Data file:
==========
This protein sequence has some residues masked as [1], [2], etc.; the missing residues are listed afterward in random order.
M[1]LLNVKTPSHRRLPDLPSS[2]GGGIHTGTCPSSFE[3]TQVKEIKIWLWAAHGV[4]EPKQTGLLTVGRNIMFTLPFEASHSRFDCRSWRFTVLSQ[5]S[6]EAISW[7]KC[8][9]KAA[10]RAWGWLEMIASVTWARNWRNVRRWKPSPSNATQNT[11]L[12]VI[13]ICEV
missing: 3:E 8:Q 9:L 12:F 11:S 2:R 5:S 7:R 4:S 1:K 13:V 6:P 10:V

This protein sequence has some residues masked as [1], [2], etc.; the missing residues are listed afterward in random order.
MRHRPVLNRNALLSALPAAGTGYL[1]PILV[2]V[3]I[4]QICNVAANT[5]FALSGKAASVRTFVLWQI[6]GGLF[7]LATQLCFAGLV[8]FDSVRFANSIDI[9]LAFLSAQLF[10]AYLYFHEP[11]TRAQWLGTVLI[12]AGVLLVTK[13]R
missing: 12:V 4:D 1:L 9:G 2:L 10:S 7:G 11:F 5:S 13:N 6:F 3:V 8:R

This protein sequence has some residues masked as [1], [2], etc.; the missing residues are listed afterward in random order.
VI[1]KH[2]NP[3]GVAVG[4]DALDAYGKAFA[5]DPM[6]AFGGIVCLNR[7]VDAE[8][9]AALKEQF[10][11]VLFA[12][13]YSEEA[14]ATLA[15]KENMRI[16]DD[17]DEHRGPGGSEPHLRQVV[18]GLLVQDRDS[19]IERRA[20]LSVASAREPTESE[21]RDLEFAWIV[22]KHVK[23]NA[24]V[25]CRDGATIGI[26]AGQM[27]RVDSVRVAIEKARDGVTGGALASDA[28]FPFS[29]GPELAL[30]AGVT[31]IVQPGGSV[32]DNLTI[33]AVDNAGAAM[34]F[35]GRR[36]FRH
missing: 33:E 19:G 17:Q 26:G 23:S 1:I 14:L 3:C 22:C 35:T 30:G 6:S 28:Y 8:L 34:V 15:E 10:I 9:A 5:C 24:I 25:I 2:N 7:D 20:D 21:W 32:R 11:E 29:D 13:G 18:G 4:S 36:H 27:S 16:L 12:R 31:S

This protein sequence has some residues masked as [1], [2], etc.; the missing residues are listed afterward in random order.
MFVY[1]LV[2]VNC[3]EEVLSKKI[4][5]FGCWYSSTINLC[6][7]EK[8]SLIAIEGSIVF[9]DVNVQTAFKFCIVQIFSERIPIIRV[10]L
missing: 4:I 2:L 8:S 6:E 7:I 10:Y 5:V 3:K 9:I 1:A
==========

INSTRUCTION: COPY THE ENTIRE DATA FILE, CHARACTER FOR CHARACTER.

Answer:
This protein sequence has some residues masked as [1], [2], etc.; the missing residues are listed afterward in random order.
M[1]LLNVKTPSHRRLPDLPSS[2]GGGIHTGTCPSSFE[3]TQVKEIKIWLWAAHGV[4]EPKQTGLLTVGRNIMFTLPFEASHSRFDCRSWRFTVLSQ[5]S[6]EAISW[7]KC[8][9]KAA[10]RAWGWLEMIASVTWARNWRNVRRWKPSPSNATQNT[11]L[12]VI[13]ICEV
missing: 3:E 8:Q 9:L 12:F 11:S 2:R 5:S 7:R 4:S 1:K 13:V 6:P 10:V

This protein sequence has some residues masked as [1], [2], etc.; the missing residues are listed afterward in random order.
MRHRPVLNRNALLSALPAAGTGYL[1]PILV[2]V[3]I[4]QICNVAANT[5]FALSGKAASVRTFVLWQI[6]GGLF[7]LATQLCFAGLV[8]FDSVRFANSIDI[9]LAFLSAQLF[10]AYLYFHEP[11]TRAQWLGTVLI[12]AGVLLVTK[13]R
missing: 12:V 4:D 1:L 9:G 2:L 10:S 7:G 11:F 5:S 13:N 6:F 3:V 8:R

This protein sequence has some residues masked as [1], [2], etc.; the missing residues are listed afterward in random order.
VI[1]KH[2]NP[3]GVAVG[4]DALDAYGKAFA[5]DPM[6]AFGGIVCLNR[7]VDAE[8][9]AALKEQF[10][11]VLFA[12][13]YSEEA[14]ATLA[15]KENMRI[16]DD[17]DEHRGPGGSEPHLRQVV[18]GLLVQDRDS[19]IERRA[20]LSVASAREPTESE[21]RDLEFAWIV[22]KHVK[23]NA[24]V[25]CRDGATIGI[26]AGQM[27]RVDSVRVAIEKARDGVTGGALASDA[28]FPFS[29]GPELAL[30]AGVT[31]IVQPGGSV[32]DNLTI[33]AVDNAGAAM[34]F[35]GRR[36]FRH
missing: 33:E 19:G 17:Q 26:G 23:S 1:I 14:L 3:C 22:C 35:T 30:G 6:S 28:Y 8:L 34:V 15:E 10:I 9:A 5:C 24:I 25:I 2:N 7:D 20:D 21:W 32:R 11:E 29:D 13:G 18:G 4:S 36:H 27:S 16:L 12:R 31:S

This protein sequence has some residues masked as [1], [2], etc.; the missing residues are listed afterward in random order.
MFVY[1]LV[2]VNC[3]EEVLSKKI[4][5]FGCWYSSTINLC[6][7]EK[8]SLIAIEGSIVF[9]DVNVQTAFKFCIVQIFSERIPIIRV[10]L
missing: 4:I 2:L 8:S 6:E 7:I 10:Y 5:V 3:K 9:I 1:A